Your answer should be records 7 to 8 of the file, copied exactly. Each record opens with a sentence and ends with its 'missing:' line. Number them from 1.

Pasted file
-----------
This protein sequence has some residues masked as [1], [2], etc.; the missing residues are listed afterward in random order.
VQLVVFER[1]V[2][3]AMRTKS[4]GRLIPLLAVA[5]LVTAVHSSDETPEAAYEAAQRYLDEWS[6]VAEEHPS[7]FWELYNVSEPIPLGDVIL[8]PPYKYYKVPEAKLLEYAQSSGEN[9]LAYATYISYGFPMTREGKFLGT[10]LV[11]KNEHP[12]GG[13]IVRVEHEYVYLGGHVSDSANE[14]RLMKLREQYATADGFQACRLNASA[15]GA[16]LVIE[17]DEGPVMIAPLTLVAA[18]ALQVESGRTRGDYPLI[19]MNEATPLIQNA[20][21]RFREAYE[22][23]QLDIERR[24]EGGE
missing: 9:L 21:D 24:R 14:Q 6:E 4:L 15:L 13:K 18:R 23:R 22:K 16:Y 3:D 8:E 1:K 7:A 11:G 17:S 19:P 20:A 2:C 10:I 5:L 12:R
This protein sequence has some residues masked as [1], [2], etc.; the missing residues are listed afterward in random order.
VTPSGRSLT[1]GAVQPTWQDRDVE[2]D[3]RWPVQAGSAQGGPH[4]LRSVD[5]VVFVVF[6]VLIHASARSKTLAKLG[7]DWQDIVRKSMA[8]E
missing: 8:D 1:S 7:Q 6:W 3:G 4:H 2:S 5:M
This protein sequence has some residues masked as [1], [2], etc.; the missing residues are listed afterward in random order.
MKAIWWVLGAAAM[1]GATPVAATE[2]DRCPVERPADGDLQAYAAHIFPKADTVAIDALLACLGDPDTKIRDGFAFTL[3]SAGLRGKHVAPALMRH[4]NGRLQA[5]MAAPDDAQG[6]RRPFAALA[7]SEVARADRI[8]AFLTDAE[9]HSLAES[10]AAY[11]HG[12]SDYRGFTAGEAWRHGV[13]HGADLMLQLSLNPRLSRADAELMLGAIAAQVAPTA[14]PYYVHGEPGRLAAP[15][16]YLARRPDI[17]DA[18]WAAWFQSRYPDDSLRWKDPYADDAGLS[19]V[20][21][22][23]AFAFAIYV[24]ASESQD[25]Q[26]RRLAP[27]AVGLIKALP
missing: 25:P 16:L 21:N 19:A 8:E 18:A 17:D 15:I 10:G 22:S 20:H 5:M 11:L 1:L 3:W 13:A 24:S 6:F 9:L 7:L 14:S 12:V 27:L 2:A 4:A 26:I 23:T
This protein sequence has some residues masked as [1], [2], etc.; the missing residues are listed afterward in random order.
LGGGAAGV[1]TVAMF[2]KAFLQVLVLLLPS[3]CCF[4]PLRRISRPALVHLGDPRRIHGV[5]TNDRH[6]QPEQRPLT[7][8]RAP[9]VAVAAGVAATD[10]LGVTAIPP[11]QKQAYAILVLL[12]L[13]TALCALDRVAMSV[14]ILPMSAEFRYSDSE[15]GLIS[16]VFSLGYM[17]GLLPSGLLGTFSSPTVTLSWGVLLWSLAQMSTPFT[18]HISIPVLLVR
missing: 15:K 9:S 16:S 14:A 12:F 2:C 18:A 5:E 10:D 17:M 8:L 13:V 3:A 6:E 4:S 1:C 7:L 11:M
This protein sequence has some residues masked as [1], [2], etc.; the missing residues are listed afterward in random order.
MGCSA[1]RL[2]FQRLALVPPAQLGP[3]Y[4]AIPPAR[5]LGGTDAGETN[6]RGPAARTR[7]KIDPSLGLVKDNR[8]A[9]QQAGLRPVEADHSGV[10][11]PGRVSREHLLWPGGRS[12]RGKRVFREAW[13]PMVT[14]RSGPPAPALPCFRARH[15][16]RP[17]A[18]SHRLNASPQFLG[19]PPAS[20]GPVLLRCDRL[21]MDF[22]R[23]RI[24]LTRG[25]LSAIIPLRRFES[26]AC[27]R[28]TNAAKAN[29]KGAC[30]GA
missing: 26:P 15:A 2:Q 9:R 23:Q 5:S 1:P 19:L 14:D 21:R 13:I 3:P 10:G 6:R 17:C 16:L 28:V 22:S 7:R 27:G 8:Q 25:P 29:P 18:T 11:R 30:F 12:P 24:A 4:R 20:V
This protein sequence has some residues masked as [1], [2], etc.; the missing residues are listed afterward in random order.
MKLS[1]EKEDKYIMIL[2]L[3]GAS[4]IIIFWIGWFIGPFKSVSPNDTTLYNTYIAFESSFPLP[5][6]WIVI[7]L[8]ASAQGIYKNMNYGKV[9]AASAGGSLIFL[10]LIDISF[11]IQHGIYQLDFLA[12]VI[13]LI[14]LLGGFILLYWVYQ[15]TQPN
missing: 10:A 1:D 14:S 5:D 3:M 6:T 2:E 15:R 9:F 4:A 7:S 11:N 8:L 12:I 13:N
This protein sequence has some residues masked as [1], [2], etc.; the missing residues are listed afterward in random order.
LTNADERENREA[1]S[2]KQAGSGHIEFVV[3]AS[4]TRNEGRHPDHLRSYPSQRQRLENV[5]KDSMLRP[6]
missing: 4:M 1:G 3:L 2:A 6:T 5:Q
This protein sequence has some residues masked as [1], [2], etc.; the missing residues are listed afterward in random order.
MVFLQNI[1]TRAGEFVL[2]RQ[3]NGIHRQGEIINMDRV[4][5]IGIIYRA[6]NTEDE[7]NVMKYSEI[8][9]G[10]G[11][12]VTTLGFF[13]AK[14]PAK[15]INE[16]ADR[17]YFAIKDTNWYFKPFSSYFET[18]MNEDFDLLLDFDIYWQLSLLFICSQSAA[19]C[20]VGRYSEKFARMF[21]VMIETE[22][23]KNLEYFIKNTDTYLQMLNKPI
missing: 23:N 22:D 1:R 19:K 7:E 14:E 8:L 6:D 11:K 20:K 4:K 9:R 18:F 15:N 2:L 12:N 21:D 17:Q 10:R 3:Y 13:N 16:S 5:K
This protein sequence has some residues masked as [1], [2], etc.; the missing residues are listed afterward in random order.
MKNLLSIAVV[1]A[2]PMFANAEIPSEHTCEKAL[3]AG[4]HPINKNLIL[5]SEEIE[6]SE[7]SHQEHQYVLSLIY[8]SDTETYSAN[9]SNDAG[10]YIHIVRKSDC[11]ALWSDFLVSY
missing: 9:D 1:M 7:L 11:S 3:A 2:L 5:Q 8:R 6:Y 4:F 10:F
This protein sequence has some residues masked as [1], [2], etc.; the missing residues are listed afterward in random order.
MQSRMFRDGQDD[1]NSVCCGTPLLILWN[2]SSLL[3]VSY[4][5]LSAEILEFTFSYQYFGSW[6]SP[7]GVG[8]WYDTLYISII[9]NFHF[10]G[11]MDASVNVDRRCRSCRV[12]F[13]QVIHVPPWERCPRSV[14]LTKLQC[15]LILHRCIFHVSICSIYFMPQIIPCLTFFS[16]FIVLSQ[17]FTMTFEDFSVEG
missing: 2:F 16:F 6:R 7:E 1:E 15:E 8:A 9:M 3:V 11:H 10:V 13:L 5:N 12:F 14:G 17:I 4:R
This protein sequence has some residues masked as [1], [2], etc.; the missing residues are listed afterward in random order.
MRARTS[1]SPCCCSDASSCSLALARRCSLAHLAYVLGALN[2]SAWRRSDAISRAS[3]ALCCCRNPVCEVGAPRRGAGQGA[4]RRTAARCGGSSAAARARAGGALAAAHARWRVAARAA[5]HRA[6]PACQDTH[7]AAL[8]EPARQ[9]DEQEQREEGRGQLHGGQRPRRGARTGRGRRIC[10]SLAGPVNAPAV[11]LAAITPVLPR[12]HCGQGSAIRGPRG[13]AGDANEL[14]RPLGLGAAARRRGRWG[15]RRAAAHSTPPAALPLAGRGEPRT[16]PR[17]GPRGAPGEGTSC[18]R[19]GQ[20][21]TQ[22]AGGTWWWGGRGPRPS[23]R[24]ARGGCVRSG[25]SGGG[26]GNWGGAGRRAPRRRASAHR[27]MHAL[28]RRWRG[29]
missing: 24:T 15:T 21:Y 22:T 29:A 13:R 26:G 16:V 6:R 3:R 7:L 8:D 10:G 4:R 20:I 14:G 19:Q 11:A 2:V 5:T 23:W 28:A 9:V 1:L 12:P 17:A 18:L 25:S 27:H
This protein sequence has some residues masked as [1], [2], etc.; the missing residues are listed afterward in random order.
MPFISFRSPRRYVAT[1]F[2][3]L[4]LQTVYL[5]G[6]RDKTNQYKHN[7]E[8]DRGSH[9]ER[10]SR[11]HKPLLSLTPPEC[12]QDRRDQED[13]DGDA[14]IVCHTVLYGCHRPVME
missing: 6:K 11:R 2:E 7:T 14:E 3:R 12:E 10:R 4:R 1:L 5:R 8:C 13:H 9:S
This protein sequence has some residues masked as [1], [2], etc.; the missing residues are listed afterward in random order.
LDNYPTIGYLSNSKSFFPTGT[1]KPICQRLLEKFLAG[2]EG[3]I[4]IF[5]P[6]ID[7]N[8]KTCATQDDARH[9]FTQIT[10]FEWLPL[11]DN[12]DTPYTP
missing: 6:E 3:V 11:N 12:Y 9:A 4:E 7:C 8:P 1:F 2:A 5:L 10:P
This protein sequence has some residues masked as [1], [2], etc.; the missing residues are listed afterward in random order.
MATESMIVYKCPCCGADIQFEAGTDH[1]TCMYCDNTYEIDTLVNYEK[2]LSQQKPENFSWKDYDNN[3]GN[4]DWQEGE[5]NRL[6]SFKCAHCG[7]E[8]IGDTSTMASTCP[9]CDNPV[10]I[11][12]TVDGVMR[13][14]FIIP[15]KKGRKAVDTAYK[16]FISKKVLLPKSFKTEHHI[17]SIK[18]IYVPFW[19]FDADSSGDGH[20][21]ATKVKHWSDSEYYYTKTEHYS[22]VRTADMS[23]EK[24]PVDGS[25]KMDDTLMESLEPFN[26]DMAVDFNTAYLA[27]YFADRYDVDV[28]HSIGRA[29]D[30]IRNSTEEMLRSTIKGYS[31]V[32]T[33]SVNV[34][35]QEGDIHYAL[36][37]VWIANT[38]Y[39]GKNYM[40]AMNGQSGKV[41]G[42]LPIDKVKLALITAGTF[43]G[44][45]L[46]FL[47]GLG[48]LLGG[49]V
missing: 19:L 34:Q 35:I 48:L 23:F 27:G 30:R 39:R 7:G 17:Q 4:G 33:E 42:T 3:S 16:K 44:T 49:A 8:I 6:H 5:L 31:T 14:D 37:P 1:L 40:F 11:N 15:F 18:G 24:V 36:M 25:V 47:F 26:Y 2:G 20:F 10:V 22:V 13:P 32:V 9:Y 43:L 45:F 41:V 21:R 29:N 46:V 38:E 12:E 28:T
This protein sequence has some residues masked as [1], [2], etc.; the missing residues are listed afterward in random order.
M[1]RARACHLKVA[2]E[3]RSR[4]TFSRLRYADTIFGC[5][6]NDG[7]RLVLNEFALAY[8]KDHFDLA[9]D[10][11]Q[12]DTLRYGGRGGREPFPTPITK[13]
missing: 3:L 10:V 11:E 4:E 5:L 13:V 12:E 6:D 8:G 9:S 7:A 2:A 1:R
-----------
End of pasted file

This protein sequence has some residues masked as [1], [2], etc.; the missing residues are listed afterward in random order.
LTNADERENREA[1]S[2]KQAGSGHIEFVV[3]AS[4]TRNEGRHPDHLRSYPSQRQRLENV[5]KDSMLRP[6]
missing: 4:M 1:G 3:L 2:A 6:T 5:Q
This protein sequence has some residues masked as [1], [2], etc.; the missing residues are listed afterward in random order.
MVFLQNI[1]TRAGEFVL[2]RQ[3]NGIHRQGEIINMDRV[4][5]IGIIYRA[6]NTEDE[7]NVMKYSEI[8][9]G[10]G[11][12]VTTLGFF[13]AK[14]PAK[15]INE[16]ADR[17]YFAIKDTNWYFKPFSSYFET[18]MNEDFDLLLDFDIYWQLSLLFICSQSAA[19]C[20]VGRYSEKFARMF[21]VMIETE[22][23]KNLEYFIKNTDTYLQMLNKPI
missing: 23:N 22:D 1:R 19:K 7:E 14:E 8:L 6:D 11:K 20:K 4:K 9:R 18:F 15:N 2:L 12:N 21:D 17:Q 10:R 3:Y 13:N 16:S 5:K